There’s certainly some truth to that. The Alliance for Automotive Innovation (the largest automotive lobbying group in the world) has stated that no vehicles sold in the U.S. would be eligible for the full credit once the EV battery rules come into effect. This has been echoed by the Internal Revenue Service (IRS), which is on record as saying the number of eligible vehicles would shrink dramatically due to the price, income, and content requirements. Based on the current status of U.S. supply chains and mineral sourcing, this probably wouldn’t change anytime soon either.
But it’s also how the law was written, with Sen. Manchin suggesting his new bill does nothing more than force the government to actually adhere to it.
"It is unacceptable that the U.S. Treasury has failed to issue updated guidance for the 30D electric vehicle tax credits and continues to make the full $7,500 credits available without meeting all of the clear requirements included in the Inflation Reduction Act," he said in a statement issued to Ars Technica.
However, the outlet also framed Manchin as wanting to "stop" EV tax credits – whereas he would undoubtedly see it as holding the government accountable and preventing money from getting to automakers without their adhering to the rules laid out in the IRA. Much of the media coverage surrounding the issue has focused on earlier statements made by Manchin questioning the usefulness of ongoing EV tax credits. There have even been allegations that his additions to the Inflation Reduction Act were actually designed to sabotage the scheme. Of course, had automakers bothered to localize battery production in the U.S. this never would have been an issue to begin with.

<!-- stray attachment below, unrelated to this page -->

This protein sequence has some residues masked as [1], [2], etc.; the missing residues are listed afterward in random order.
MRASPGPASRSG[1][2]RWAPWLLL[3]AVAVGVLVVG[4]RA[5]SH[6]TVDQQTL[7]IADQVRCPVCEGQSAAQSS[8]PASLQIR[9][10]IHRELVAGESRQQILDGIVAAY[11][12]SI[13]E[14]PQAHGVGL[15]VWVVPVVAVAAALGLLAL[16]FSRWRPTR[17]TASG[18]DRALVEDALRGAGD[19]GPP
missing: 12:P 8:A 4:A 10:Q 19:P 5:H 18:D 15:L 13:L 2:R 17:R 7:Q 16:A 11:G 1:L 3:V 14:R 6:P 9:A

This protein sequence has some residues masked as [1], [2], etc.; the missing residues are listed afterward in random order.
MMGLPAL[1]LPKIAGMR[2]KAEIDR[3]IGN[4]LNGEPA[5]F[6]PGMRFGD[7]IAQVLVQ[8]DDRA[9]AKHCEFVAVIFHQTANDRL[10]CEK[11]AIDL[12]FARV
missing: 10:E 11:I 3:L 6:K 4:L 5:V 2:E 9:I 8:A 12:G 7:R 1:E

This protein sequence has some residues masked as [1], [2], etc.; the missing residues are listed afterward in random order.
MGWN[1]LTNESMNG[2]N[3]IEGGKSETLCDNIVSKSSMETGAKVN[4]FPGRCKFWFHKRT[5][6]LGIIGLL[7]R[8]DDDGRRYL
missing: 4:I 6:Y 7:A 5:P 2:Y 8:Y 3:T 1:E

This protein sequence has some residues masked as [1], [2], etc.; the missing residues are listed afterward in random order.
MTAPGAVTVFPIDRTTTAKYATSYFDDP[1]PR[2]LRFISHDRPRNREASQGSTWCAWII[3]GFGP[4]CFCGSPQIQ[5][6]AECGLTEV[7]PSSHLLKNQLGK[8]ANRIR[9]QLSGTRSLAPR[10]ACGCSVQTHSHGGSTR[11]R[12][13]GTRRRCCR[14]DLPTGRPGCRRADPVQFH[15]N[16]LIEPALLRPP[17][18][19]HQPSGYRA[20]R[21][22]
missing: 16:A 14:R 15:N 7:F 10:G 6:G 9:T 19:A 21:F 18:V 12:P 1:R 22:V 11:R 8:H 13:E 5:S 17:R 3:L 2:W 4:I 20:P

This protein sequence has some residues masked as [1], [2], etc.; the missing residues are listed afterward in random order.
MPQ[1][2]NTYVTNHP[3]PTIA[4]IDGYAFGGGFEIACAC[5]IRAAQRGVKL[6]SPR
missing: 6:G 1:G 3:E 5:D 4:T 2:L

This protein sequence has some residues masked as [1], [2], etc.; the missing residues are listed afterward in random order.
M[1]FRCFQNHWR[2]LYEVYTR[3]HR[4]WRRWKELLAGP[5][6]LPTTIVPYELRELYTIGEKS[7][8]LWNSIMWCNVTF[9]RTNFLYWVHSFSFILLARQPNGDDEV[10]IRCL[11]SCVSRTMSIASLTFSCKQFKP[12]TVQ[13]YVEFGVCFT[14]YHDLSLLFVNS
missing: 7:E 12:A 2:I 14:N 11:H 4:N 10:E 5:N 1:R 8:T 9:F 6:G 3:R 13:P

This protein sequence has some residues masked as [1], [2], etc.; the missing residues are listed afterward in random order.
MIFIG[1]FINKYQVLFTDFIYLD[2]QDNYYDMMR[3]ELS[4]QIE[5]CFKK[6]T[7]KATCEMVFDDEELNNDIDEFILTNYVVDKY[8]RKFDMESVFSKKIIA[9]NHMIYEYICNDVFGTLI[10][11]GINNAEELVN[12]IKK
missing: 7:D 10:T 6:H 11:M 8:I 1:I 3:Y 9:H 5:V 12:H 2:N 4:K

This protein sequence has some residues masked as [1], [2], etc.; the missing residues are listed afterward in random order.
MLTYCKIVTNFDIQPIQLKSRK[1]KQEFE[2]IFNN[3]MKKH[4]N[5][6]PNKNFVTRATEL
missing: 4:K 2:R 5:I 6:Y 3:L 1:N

“Being an automotive powerhouse is in our blood which is why it is shameful that we rely so heavily on foreign suppliers, particularly China, for the batteries that power our electric vehicles,” said Manchin.
At present, the American Vehicle Security Act has no co-sponsors and has allegedly been getting a substantial amount of pushback from fellow Democrats. The automotive lobby will also come out in full force against it, hoping to buy as much time as it can for sustained EV tax credits with little-to-no restrictions.
There are clearly two sides to this story. But your author would argue that only one of them doesn’t involve giving an unrestricted stream of tax revenue to multinational corporations. But it’s not evident that Manchin will get much support from his own party, or enough Republicans to get the bill to President Biden’s desk. Though, even if it does make it all the way to the White House, the common assumption is that the president would simply issue a veto.
[Image: Andrea Izzotti/Shutterstock]
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Jeff S 2 days ago
Art Vandelay--I would agree with you except for that 1974 agreement between the US and Saudi Arabia has forced us into a position of being involved in the Middle East. The Saudi's are one of the largest holders of US Treasury bonds currently holding 119 billion as a result. See my comment above and reference to this agreement. Eventually we will be less dependent on oil but how do we get out of that agreement unless we recall all of the Treasury bonds and I doubt we can afford that. I agree with you but I don't know how we can get out of this.
Jeff S Yesterday
Art Vandelay--Agree with you there. The Chinese will tire of the Saudis and not put up with them for very long. In the long run Saudi oil has come with a hefty price as you said trillions in defense spent in the Middle East. We might have spent a portion in defense of Israel but we made a faustian bargain with the Saudis.